Perhaps it's fitting that Nomar Garciaparra returns to Fenway Park on Wednesday night for a ceremony in his honor. His arrival brings with it a heavy dose of irony that can provide us all with a few lessons as we watch the 2010 edition of the Red Sox.
While Garciaparra was beloved by many for the great years he had in Boston, it was his departure in a midseason trade in 2004 that may have turned the franchise from perpetual also-rans into world champions. By shipping him to the Chicago Cubs at the deadline, the Red Sox solidified their defense and rolled to the first World Series title in 86 years.
Yet, while the trade of Garciaparra for defensive improvements signaled success, the man who made the move, general manager Theo Epstein, has been criticized for taking the same approach to the 2010 season, the one which sees Nomar return to the fold.
It's enough to make you dizzy.
If Epstein deserves credit for pulling the trigger and fixing the '04 squad with a defensive upgrade, does he deserve criticism for a slow start by Gold Glove-caliber imports in '10? And if he has shown the gall to go after a big-name player at the deadline before, shouldn't we trust in his ability to make the big move again?
We should, in large part because Epstein himself has already hinted at potential fixes.
"We talked about this last week. We're still playing bad baseball," Epstein said after the series sweep in Baltimore this weekend. "Unintelligent, undisciplined, uninspired baseball. It's got to change. It either changes itself, or we have to do something to change it."
As Garciaparra's return reminds us, change can be a good thing, and it can still result in cheers, adoration and your very own tribute at "America's Most Beloved Ballpark."
When No. 5 was shipped away on July 31, 2004, there were some who were ready to say goodbye, perhaps tired of the nagging injuries for their once-favorite shortstop. But the consensus was that the city had just lost one of its own, a true sports legend whose first name one day would belong with Larry and Bobby and Ted.
Consider some of the words of his teammates at the time. Johnny Damon said that the club "just traded away Mr. Boston." Pedro Martinez figured it would have a profound effect on the fans.
"I'm so used to seeing 'Nomah!' and hearing the people go, 'Nomah!' and No. 5 all over everybody's back," Martinez said on that day. "For some reason, I just framed him as a Bostonian, as part of the team. I think a lot of people are going to be sad in Boston."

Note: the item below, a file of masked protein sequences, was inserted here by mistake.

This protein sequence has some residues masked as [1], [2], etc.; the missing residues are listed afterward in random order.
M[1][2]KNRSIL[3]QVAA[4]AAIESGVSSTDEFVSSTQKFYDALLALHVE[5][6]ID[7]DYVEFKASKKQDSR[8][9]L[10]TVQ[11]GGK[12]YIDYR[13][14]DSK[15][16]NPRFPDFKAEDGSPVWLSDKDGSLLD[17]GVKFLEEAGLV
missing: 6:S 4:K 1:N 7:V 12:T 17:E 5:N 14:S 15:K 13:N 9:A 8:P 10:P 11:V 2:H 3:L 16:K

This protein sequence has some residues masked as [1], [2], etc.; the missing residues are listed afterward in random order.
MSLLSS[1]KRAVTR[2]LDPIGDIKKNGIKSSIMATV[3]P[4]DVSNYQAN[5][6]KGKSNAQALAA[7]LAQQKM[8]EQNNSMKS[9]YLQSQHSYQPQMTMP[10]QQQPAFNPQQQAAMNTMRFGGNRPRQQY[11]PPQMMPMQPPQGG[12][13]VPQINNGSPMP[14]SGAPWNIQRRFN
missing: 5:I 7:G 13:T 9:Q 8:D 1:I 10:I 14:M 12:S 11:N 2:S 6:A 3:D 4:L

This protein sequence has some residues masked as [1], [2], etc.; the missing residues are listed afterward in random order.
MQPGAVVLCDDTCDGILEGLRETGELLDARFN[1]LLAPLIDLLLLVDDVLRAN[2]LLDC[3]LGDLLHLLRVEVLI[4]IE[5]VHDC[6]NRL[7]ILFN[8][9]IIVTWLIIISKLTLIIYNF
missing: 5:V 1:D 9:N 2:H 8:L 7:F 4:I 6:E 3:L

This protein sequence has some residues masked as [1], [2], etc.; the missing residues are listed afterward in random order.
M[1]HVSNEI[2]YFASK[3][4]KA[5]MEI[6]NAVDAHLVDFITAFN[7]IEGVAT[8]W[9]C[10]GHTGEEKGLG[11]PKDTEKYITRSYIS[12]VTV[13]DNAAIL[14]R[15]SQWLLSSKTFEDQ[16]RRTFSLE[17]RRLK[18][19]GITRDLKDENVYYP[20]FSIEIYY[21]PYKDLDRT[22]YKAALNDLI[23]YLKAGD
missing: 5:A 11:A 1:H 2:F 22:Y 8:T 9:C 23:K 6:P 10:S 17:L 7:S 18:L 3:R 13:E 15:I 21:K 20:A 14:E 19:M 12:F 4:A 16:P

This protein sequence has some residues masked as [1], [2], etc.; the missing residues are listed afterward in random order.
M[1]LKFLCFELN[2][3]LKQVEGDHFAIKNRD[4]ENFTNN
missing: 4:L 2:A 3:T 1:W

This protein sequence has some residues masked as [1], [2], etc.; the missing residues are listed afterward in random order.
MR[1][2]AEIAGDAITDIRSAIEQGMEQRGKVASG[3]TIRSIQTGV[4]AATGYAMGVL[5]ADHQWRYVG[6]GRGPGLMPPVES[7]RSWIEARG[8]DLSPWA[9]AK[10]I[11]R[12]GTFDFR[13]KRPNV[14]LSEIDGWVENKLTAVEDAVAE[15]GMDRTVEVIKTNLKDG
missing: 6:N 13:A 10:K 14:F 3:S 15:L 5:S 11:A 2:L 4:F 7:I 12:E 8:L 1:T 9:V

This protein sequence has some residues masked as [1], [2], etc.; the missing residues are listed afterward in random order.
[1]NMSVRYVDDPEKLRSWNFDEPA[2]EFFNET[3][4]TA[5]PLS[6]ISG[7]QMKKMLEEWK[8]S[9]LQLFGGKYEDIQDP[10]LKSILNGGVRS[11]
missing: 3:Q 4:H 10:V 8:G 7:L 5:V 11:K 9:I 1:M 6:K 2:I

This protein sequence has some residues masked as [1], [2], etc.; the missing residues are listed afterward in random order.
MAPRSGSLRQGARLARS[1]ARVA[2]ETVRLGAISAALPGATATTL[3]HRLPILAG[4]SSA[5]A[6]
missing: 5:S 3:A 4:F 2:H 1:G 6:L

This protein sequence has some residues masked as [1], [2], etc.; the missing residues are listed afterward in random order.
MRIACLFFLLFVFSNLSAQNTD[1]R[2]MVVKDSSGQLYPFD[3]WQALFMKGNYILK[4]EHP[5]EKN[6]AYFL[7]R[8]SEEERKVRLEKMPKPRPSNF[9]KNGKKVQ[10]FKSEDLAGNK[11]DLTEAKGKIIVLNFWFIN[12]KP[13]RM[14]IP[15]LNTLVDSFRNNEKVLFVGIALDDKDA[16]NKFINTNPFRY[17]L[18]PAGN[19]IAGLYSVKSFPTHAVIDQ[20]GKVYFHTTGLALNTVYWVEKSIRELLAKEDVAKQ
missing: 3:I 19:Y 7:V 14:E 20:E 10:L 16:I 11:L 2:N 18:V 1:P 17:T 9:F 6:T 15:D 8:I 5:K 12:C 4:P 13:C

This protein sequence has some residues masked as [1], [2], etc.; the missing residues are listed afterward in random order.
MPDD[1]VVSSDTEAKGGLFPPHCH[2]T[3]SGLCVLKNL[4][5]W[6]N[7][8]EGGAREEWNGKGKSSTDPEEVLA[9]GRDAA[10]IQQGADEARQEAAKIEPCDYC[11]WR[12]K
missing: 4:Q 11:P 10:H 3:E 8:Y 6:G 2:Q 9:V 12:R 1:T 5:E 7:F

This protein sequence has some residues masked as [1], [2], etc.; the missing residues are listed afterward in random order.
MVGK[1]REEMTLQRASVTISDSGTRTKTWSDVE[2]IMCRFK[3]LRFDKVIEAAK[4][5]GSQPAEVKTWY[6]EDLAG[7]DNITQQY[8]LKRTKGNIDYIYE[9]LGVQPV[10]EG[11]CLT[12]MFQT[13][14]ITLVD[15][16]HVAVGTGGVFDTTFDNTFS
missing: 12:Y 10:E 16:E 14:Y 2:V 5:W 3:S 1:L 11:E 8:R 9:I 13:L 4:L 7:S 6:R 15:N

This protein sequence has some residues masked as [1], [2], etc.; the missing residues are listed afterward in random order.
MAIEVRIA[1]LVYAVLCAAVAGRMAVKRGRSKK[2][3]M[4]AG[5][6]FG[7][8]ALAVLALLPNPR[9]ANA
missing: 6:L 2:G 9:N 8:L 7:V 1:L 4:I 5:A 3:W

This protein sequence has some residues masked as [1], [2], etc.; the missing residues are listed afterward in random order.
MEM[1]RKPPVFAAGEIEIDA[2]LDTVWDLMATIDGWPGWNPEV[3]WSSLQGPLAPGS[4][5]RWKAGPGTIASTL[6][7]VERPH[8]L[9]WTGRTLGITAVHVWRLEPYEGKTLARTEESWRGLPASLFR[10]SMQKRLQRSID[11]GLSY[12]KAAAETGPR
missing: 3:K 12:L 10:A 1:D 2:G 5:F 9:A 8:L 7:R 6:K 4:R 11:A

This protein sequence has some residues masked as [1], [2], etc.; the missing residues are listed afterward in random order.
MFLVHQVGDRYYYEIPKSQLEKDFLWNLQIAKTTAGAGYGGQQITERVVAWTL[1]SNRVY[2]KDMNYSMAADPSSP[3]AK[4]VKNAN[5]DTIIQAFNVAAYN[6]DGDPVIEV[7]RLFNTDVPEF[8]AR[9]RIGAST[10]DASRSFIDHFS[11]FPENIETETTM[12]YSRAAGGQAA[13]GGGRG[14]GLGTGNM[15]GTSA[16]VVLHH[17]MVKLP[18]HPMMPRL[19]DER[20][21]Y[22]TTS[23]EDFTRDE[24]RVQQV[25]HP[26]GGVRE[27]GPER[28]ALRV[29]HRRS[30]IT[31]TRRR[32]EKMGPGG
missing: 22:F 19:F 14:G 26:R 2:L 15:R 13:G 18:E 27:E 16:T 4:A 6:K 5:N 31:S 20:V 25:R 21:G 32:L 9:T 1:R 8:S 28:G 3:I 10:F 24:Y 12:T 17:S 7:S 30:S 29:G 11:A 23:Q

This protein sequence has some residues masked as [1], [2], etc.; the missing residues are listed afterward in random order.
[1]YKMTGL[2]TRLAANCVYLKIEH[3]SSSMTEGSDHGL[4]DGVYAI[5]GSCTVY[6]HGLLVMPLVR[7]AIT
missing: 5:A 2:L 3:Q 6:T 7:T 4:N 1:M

Yet, there was no shortage of souls intent on kicking Garciaparra in the you-know-what in the days, weeks and months after he became a Cub. And they were everywhere when Epstein's bold move proved to be the catalyst for a title run.
Those Garciaparra critics would praise Epstein in the same breath for ridding the club of a "fatal flaw" at shortstop. However, many will stand and applaud Nomar on Wednesday (water under the bridge, eh Nomie?) and then turn to their buddy to question Epstein's run-prevention efforts from the past winter, which have not immediately translated into success.
Such hypocrisy has created a fan base a bit unsure of what it wants.
Perhaps, then, the best move is to simply remember Garciaparra for all the good he provided, both in the organization and then eventually on the trade market. Sox manager Terry Francona chose to do the former.
Francona managed Garciaparra for just a few months before the trade, but had him with the Scottsdale Scorpions of the Arizona Fall League in 1994.
"Nomar played here so long but I probably knew him before you did," Francona said Tuesday. "I got to see him in the organization as a kid. He asked the best questions ever. Smart. He wasn't pulling the ball yet but you could see him hit the ball to right-center and you could see how good he had a chance to be."
Francona recalled a visit to Scottsdale by then-Red Sox manager Kevin Kennedy and coach Tim Johnson, who had made the trip to check up on their prized prospect.
The pair asked Francona if Garciaparra could be made into a second baseman, to which the Scorpions skipper replied, "Who's playing short? Move him!"
"[Garciaparra] was just too good-looking of a player," Francona explained.
Francona was right. So, too, was Epstein when he traded away Garciaparra in a bold strategy that was praised in 2004, but has been forgotten six years later. Just remember that when you see No. 5 back on the field at Fenway.
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